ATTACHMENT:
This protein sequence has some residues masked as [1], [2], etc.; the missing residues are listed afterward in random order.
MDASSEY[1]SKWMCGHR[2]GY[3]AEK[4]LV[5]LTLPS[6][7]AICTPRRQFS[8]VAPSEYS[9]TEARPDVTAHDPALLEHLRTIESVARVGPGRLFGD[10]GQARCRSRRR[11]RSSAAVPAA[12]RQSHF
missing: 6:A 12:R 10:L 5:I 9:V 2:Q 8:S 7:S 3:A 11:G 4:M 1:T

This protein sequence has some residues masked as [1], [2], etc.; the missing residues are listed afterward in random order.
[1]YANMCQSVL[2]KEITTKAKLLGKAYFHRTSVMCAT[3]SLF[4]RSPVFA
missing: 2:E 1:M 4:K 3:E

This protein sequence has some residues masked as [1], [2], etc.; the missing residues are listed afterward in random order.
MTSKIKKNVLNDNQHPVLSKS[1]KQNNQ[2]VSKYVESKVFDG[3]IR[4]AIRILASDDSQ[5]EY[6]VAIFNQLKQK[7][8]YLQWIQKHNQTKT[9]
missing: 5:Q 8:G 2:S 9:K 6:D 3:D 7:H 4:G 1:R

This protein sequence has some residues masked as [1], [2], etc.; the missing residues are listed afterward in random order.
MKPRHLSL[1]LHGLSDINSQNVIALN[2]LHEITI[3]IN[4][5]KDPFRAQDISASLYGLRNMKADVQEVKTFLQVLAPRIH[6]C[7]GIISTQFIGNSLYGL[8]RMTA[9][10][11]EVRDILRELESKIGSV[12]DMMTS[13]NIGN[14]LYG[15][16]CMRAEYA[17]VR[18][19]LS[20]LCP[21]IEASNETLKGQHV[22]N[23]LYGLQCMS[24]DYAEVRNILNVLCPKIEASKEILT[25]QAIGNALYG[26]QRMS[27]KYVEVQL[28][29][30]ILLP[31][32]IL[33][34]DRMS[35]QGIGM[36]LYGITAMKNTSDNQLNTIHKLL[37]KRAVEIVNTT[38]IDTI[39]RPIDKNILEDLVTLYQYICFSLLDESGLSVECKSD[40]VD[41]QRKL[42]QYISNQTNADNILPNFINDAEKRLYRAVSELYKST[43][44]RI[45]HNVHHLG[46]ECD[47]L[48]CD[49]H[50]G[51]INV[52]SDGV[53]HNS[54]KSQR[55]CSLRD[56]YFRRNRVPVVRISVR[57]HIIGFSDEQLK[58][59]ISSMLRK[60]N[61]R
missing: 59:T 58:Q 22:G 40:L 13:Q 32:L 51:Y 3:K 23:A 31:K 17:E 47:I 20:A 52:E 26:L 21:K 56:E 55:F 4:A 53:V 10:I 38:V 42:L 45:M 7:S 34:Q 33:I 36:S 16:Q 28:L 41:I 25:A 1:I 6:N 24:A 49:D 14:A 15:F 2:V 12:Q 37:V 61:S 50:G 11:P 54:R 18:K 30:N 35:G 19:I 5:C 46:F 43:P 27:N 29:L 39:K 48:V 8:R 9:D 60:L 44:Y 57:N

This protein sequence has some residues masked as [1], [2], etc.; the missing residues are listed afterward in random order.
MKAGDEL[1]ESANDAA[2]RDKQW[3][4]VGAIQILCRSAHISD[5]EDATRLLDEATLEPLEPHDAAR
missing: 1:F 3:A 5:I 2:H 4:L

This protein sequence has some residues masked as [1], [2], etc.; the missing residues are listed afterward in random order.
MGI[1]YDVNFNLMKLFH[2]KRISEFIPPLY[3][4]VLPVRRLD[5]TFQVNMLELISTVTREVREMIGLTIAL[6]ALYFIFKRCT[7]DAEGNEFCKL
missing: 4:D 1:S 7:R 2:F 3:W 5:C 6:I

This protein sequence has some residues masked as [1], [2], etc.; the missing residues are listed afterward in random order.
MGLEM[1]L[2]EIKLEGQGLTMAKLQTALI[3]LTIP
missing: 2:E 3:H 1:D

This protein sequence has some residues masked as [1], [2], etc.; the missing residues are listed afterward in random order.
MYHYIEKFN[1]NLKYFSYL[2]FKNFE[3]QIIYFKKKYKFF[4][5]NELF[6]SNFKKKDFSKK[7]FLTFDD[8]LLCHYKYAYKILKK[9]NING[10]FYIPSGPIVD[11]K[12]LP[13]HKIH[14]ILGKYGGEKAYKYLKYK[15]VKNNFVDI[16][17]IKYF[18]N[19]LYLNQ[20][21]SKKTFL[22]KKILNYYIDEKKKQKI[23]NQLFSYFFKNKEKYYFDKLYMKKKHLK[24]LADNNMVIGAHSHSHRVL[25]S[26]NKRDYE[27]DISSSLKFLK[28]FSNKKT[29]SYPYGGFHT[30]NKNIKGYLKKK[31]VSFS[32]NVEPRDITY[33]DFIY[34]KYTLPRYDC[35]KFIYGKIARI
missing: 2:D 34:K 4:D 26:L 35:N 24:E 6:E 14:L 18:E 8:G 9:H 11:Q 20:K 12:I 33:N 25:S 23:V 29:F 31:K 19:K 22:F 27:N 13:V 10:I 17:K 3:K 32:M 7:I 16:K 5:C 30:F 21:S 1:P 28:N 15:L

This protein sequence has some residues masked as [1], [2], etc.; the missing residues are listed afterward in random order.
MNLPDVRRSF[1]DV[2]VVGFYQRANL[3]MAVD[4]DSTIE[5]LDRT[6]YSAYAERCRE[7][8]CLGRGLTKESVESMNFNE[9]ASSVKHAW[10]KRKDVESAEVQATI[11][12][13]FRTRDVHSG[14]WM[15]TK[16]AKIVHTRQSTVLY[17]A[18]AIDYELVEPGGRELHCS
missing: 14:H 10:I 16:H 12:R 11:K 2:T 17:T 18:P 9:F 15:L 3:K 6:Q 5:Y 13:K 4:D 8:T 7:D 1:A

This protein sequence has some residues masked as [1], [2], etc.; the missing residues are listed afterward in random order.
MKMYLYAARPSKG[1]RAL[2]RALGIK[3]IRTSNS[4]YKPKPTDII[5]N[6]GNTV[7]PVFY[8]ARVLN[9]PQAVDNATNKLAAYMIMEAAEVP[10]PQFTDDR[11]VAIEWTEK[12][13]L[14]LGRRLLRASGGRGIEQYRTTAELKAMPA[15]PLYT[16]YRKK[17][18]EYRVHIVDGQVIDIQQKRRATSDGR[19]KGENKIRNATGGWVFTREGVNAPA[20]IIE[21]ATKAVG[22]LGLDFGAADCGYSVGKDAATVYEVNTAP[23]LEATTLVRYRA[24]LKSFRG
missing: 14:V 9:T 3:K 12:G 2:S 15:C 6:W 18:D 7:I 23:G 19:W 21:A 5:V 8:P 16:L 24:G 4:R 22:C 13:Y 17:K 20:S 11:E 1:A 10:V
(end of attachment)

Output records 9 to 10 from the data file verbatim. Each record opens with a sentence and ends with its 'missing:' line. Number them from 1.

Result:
This protein sequence has some residues masked as [1], [2], etc.; the missing residues are listed afterward in random order.
MNLPDVRRSF[1]DV[2]VVGFYQRANL[3]MAVD[4]DSTIE[5]LDRT[6]YSAYAERCRE[7][8]CLGRGLTKESVESMNFNE[9]ASSVKHAW[10]KRKDVESAEVQATI[11][12][13]FRTRDVHSG[14]WM[15]TK[16]AKIVHTRQSTVLY[17]A[18]AIDYELVEPGGRELHCS
missing: 14:H 10:I 16:H 12:R 11:K 2:T 17:T 18:P 9:F 15:L 3:K 6:Q 5:Y 13:K 4:D 8:T 7:D 1:A

This protein sequence has some residues masked as [1], [2], etc.; the missing residues are listed afterward in random order.
MKMYLYAARPSKG[1]RAL[2]RALGIK[3]IRTSNS[4]YKPKPTDII[5]N[6]GNTV[7]PVFY[8]ARVLN[9]PQAVDNATNKLAAYMIMEAAEVP[10]PQFTDDR[11]VAIEWTEK[12][13]L[14]LGRRLLRASGGRGIEQYRTTAELKAMPA[15]PLYT[16]YRKK[17][18]EYRVHIVDGQVIDIQQKRRATSDGR[19]KGENKIRNATGGWVFTREGVNAPA[20]IIE[21]ATKAVG[22]LGLDFGAADCGYSVGKDAATVYEVNTAP[23]LEATTLVRYRA[24]LKSFRG
missing: 14:V 9:T 3:K 12:G 2:S 15:C 6:W 18:D 7:I 23:G 19:W 21:A 5:V 8:P 16:L 24:G 4:R 22:C 13:Y 17:K 20:S 11:E 1:A 10:V